Supporting girls’ participation in sport

Girls' participation in sport

‘We need to get girls on the pitch, but we need to get girls to stay on the pitch.’ That’s the message behind the Kick On football initiative promoted by Starling Bank and its ambassador Jill Scott MBE, the former England footballer. Though nearly half of girls aged 11–16 play football, they are three times more likely than boys to give up the sport, according to research done by the bank. Issues such as bullying, body confidence and school work all hinder girls’ participation and commitment, it says. Meanwhile, a high-profile public campaign – including a petition signed by 150,000 people – was needed to persuade the Nike sportswear brand to make Mary Earps replica goalkeeper shirts available to buy following England’s success in the recent Women’s World Cup. The number of children currently meeting official guidelines on daily physical activity is less than 50%. We need a broad and ambitious long-term public health strategy enabling everyone – young, old and in between – to take part in sport and physical activity and have access to high-quality, inspirational facilities. Schools have a vital role to play.

Starling Bank has launched the second phase of its Kick On football initiative which distributes free kit to girls’ teams to promote participation and equality. The bank says that it is giving away £200,000 worth of kit, equipment and coaching vouchers to grassroots football clubs with girls’ or women’s teams through its partner Gift of Kit.

A survey of 2,000 young people in the UK aged 11–16 commissioned by the bank in July–August 2023 found that:

  • 30% of girls who play football stop playing by the time they reach their late teens (compared to 10% of boys who play)
  • 27% stop due to pressures to do well at school
  • 14% stop because of body image insecurities
  • 8% stop because of bullying
  • 18% stop because they say they do not see a clear career pathway into the sport

The survey also found that almost half (48%) of under-16 girls who have quit the sport say they would keep playing if they could overcome the barriers they face. The bank says that this amounts to an estimated 200,000 girls in the UK. These findings mirror those of a 2022 report from the Women in Sport charity, which stated that nearly half of all girls may be disengaging from sport when they enter their teenage years. The charity referred to them as ‘the lost 43%’.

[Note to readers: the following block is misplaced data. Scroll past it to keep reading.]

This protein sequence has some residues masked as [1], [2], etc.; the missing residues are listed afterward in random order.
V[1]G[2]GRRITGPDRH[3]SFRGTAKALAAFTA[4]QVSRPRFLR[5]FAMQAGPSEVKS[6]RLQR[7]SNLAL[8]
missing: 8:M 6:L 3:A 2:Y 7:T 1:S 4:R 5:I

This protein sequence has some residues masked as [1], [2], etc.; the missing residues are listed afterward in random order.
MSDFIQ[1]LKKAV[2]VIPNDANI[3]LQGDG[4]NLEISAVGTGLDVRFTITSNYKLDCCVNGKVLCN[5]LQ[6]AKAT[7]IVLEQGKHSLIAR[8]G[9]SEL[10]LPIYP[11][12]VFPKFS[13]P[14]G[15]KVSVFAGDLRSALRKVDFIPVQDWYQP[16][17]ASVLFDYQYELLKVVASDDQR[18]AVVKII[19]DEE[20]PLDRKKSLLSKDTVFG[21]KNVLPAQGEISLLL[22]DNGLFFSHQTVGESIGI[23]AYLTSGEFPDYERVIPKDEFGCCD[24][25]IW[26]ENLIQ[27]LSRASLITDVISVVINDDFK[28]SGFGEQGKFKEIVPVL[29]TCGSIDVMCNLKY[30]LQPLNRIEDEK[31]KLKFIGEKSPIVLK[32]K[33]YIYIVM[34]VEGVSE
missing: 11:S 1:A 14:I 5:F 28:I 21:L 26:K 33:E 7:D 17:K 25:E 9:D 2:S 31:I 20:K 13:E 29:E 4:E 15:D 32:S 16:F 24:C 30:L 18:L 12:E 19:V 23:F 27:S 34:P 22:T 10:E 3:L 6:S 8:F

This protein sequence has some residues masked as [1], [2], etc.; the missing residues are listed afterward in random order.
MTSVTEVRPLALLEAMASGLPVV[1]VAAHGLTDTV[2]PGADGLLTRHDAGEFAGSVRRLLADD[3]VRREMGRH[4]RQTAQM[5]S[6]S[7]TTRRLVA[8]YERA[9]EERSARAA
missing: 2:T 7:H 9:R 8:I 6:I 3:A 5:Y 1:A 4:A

Rachel Kerrone, brand and marketing director at Starling Bank said: “Our commitment to women’s football at Starling doesn’t stop at getting girls on the pitch, we want to help them stay there. The reality is that the glass ceiling still exists for women and girls in sport and Kick On with Starling Bank is chipping away at the barriers bit by bit.”

For the first time, the kit giveaway will include sports bras, following requests from previous kit recipients. Jill Scott talks about the importance of “seemingly small changes” such as the availability of matching and correctly fitting kit.

Hundreds of thousands of girls have had to give up football, despite wanting to carry on. Any one of them could have been a future Lioness. The surge in girls wanting to play the game is really encouraging, but if we can’t make girls feel welcome on the pitch and keep them playing, it’s game over for the Lionesses’ legacy.

Jill Scott MBE, former Lioness and Starling Bank ambassador

In our recent blog Supporting PE in schools we discussed the need to use high-profile events like the recent women’s football world cup to promote participation in sport and physical activity, in and out of school, as part of a coordinated, ambitious and long-term public-health strategy.

We need to ensure that all children understand the importance of participating in sports and have regular opportunities to take part in physical activity. Not only is it good for them here and now, it will also help them learn habits that will serve them well throughout their lives. This means tackling whatever obstacles, attitudes and biases are directly causing or contributing to a reduction in participation levels.

The image at the head of this article is taken from Starling Bank’s website.

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